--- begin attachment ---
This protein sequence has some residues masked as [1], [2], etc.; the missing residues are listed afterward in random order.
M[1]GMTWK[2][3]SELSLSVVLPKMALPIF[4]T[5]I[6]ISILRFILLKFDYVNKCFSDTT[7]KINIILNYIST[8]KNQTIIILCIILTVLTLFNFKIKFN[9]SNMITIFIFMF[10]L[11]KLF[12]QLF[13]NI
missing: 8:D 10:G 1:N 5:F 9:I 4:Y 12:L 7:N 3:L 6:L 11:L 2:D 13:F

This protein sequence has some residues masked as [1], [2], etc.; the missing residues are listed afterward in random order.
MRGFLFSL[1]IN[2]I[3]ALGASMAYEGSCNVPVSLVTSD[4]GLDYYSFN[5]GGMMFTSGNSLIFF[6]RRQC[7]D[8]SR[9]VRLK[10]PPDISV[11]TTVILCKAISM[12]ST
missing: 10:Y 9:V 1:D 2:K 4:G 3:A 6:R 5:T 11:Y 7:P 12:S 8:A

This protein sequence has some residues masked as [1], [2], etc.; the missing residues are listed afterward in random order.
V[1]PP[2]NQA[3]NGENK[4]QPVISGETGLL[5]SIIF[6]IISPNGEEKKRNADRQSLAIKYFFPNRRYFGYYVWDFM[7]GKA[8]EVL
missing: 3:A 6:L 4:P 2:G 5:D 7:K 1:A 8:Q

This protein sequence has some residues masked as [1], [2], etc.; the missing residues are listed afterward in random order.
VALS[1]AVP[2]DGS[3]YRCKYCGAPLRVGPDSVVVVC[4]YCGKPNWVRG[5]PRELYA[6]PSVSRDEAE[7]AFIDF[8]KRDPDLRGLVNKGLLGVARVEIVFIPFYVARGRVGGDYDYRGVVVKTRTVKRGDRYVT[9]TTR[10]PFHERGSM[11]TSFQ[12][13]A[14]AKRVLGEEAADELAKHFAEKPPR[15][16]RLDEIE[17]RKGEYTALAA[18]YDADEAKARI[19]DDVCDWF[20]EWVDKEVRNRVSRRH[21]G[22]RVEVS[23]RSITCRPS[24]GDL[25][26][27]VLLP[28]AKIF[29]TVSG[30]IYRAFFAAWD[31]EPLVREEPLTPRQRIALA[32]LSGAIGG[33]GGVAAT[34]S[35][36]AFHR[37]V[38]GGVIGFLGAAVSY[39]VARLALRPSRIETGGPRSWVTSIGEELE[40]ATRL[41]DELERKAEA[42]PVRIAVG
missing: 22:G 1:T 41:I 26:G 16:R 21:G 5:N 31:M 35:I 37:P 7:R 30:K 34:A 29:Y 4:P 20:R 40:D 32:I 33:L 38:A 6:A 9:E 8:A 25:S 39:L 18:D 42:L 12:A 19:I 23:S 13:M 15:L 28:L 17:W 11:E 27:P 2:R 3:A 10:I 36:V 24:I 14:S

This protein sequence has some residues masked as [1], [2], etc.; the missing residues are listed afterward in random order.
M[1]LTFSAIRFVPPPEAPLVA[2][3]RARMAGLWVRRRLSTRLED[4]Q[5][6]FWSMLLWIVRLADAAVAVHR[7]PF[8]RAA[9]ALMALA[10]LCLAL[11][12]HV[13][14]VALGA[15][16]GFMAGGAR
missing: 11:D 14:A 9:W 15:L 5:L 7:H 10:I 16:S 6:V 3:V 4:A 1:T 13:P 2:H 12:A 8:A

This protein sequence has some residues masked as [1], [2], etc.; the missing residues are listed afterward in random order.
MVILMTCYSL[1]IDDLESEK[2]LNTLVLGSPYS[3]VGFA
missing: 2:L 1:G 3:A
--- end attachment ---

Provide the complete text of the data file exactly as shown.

This protein sequence has some residues masked as [1], [2], etc.; the missing residues are listed afterward in random order.
M[1]GMTWK[2][3]SELSLSVVLPKMALPIF[4]T[5]I[6]ISILRFILLKFDYVNKCFSDTT[7]KINIILNYIST[8]KNQTIIILCIILTVLTLFNFKIKFN[9]SNMITIFIFMF[10]L[11]KLF[12]QLF[13]NI
missing: 8:D 10:G 1:N 5:F 9:I 4:Y 12:L 7:N 3:L 6:L 11:L 2:D 13:F

This protein sequence has some residues masked as [1], [2], etc.; the missing residues are listed afterward in random order.
MRGFLFSL[1]IN[2]I[3]ALGASMAYEGSCNVPVSLVTSD[4]GLDYYSFN[5]GGMMFTSGNSLIFF[6]RRQC[7]D[8]SR[9]VRLK[10]PPDISV[11]TTVILCKAISM[12]ST
missing: 10:Y 9:V 1:D 2:K 4:G 3:A 6:R 5:T 11:Y 7:P 12:S 8:A

This protein sequence has some residues masked as [1], [2], etc.; the missing residues are listed afterward in random order.
V[1]PP[2]NQA[3]NGENK[4]QPVISGETGLL[5]SIIF[6]IISPNGEEKKRNADRQSLAIKYFFPNRRYFGYYVWDFM[7]GKA[8]EVL
missing: 3:A 6:L 4:P 2:G 5:D 7:K 1:A 8:Q

This protein sequence has some residues masked as [1], [2], etc.; the missing residues are listed afterward in random order.
VALS[1]AVP[2]DGS[3]YRCKYCGAPLRVGPDSVVVVC[4]YCGKPNWVRG[5]PRELYA[6]PSVSRDEAE[7]AFIDF[8]KRDPDLRGLVNKGLLGVARVEIVFIPFYVARGRVGGDYDYRGVVVKTRTVKRGDRYVT[9]TTR[10]PFHERGSM[11]TSFQ[12][13]A[14]AKRVLGEEAADELAKHFAEKPPR[15][16]RLDEIE[17]RKGEYTALAA[18]YDADEAKARI[19]DDVCDWF[20]EWVDKEVRNRVSRRH[21]G[22]RVEVS[23]RSITCRPS[24]GDL[25][26][27]VLLP[28]AKIF[29]TVSG[30]IYRAFFAAWD[31]EPLVREEPLTPRQRIALA[32]LSGAIGG[33]GGVAAT[34]S[35][36]AFHR[37]V[38]GGVIGFLGAAVSY[39]VARLALRPSRIETGGPRSWVTSIGEELE[40]ATRL[41]DELERKAEA[42]PVRIAVG
missing: 22:G 1:T 41:I 26:G 16:R 21:G 5:N 31:M 35:I 37:P 7:R 30:K 34:A 29:Y 4:P 20:R 40:D 32:I 33:L 38:A 6:A 9:E 8:A 25:S 39:L 18:D 42:L 12:A 19:I 23:S 13:M 15:L 28:L 17:W 11:E 27:P 2:R 3:A 10:I 36:V 24:I 14:S

This protein sequence has some residues masked as [1], [2], etc.; the missing residues are listed afterward in random order.
M[1]LTFSAIRFVPPPEAPLVA[2][3]RARMAGLWVRRRLSTRLED[4]Q[5][6]FWSMLLWIVRLADAAVAVHR[7]PF[8]RAA[9]ALMALA[10]LCLAL[11][12]HV[13][14]VALGA[15][16]GFMAGGAR
missing: 11:D 14:A 9:W 15:L 5:L 7:H 10:I 16:S 6:V 3:V 4:A 1:T 13:P 2:H 12:A 8:A

This protein sequence has some residues masked as [1], [2], etc.; the missing residues are listed afterward in random order.
MVILMTCYSL[1]IDDLESEK[2]LNTLVLGSPYS[3]VGFA
missing: 2:L 1:G 3:A